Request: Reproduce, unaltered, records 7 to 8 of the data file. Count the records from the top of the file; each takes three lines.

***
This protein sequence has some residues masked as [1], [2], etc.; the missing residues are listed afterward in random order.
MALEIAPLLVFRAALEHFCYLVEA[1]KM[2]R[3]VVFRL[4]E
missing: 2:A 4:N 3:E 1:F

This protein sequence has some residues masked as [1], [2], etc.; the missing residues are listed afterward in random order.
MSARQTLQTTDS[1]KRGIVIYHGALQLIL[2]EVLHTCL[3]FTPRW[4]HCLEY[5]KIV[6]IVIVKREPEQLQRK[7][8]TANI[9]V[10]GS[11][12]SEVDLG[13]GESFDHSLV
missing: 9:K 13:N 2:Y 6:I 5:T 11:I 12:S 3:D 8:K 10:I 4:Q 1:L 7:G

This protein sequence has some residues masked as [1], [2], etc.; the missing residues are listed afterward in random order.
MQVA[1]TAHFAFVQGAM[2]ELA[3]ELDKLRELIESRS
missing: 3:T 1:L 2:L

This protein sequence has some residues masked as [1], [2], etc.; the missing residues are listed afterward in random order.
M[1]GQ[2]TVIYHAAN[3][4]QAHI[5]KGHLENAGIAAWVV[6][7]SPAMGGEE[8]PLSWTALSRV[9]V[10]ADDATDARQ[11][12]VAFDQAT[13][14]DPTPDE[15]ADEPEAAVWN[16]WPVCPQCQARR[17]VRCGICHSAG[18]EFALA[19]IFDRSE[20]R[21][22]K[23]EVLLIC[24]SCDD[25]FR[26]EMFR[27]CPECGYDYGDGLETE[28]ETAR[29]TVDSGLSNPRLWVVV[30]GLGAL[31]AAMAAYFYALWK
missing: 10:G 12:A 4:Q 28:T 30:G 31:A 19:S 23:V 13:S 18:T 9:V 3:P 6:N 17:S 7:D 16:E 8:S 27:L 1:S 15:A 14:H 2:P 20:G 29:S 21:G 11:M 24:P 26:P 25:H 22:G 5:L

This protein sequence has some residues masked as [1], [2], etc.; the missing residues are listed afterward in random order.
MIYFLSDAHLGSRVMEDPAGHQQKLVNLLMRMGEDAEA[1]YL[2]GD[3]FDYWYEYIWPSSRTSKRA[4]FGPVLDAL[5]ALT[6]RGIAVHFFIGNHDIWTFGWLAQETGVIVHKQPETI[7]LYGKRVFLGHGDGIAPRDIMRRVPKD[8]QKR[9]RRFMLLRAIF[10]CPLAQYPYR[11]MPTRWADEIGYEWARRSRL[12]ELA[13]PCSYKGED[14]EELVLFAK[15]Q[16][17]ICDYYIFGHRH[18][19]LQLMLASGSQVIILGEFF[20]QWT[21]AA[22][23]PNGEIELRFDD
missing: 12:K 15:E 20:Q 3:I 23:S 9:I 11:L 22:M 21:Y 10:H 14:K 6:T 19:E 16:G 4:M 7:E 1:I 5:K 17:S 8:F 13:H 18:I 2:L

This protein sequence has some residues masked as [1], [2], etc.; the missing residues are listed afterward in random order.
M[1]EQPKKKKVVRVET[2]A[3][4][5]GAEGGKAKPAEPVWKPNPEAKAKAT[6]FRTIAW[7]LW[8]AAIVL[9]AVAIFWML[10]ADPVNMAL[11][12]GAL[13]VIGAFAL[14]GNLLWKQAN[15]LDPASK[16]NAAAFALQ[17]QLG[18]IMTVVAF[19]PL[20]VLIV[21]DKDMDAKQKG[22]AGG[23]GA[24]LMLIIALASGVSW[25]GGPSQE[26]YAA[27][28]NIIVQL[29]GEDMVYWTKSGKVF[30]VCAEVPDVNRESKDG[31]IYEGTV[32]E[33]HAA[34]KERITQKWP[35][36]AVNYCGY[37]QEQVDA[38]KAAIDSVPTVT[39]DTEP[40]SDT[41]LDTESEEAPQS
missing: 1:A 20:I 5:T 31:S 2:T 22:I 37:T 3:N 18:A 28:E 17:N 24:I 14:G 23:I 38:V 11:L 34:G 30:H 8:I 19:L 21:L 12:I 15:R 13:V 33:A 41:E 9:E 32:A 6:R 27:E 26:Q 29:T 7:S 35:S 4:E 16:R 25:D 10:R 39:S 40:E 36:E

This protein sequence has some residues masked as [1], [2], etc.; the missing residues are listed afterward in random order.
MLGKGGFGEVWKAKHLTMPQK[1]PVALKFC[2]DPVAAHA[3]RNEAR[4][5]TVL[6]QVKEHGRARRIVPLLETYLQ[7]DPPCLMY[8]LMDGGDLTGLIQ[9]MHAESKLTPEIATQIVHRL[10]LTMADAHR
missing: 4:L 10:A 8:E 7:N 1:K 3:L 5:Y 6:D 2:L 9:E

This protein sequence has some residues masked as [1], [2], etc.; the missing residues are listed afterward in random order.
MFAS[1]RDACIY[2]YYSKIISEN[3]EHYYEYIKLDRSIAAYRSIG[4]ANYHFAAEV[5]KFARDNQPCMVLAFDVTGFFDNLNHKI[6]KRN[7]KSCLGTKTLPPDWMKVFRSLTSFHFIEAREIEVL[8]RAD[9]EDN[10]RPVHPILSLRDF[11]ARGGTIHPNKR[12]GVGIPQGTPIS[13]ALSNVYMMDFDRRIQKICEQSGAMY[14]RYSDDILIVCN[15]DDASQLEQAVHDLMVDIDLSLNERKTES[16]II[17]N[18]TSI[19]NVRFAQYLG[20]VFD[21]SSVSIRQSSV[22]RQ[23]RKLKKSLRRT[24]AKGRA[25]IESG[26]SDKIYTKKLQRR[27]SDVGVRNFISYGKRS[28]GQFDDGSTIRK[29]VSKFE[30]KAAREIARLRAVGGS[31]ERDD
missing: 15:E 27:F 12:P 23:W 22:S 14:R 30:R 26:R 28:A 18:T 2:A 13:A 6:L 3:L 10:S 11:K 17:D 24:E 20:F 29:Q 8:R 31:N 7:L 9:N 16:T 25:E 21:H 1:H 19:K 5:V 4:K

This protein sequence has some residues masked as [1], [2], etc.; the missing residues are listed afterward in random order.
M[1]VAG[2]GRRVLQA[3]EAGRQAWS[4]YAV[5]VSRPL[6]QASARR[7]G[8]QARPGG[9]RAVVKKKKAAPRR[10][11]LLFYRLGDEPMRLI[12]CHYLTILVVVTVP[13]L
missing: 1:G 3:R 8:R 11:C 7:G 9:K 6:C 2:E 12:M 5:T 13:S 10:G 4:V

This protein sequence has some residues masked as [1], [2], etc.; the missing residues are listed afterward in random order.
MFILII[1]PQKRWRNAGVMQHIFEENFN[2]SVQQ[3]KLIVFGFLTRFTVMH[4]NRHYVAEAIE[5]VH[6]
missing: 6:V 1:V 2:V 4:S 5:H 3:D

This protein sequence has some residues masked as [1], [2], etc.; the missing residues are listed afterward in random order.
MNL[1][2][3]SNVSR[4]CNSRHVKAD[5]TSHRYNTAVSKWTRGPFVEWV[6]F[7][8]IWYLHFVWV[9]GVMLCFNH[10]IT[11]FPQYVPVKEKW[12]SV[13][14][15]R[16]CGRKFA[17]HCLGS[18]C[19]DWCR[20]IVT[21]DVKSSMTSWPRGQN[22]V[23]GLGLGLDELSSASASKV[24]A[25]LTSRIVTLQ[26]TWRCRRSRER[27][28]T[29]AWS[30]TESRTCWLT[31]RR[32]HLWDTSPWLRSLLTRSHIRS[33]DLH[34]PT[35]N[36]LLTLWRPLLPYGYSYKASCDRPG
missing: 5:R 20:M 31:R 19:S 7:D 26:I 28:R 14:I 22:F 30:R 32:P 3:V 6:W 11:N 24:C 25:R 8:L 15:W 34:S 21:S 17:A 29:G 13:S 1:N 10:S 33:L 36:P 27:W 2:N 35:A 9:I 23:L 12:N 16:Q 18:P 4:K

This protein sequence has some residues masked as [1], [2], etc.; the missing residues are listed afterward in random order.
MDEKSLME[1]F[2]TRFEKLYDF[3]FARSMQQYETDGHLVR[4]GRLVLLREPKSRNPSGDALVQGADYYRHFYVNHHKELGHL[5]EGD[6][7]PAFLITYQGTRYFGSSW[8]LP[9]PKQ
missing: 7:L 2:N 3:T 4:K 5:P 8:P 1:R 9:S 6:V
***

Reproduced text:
This protein sequence has some residues masked as [1], [2], etc.; the missing residues are listed afterward in random order.
MLGKGGFGEVWKAKHLTMPQK[1]PVALKFC[2]DPVAAHA[3]RNEAR[4][5]TVL[6]QVKEHGRARRIVPLLETYLQ[7]DPPCLMY[8]LMDGGDLTGLIQ[9]MHAESKLTPEIATQIVHRL[10]LTMADAHR
missing: 4:L 10:A 8:E 7:N 1:K 3:L 5:Y 6:D 2:L 9:E

This protein sequence has some residues masked as [1], [2], etc.; the missing residues are listed afterward in random order.
MFAS[1]RDACIY[2]YYSKIISEN[3]EHYYEYIKLDRSIAAYRSIG[4]ANYHFAAEV[5]KFARDNQPCMVLAFDVTGFFDNLNHKI[6]KRN[7]KSCLGTKTLPPDWMKVFRSLTSFHFIEAREIEVL[8]RAD[9]EDN[10]RPVHPILSLRDF[11]ARGGTIHPNKR[12]GVGIPQGTPIS[13]ALSNVYMMDFDRRIQKICEQSGAMY[14]RYSDDILIVCN[15]DDASQLEQAVHDLMVDIDLSLNERKTES[16]II[17]N[18]TSI[19]NVRFAQYLG[20]VFD[21]SSVSIRQSSV[22]RQ[23]RKLKKSLRRT[24]AKGRA[25]IESG[26]SDKIYTKKLQRR[27]SDVGVRNFISYGKRS[28]GQFDDGSTIRK[29]VSKFE[30]KAAREIARLRAVGGS[31]ERDD
missing: 15:E 27:F 12:P 23:W 22:S 14:R 30:R 26:R 28:A 18:T 2:A 13:A 6:L 3:L 10:S 11:K 17:D 24:E 20:F 29:Q 8:R 31:N 7:L 9:N 16:T 25:E 21:H 1:H 19:K 5:V 4:K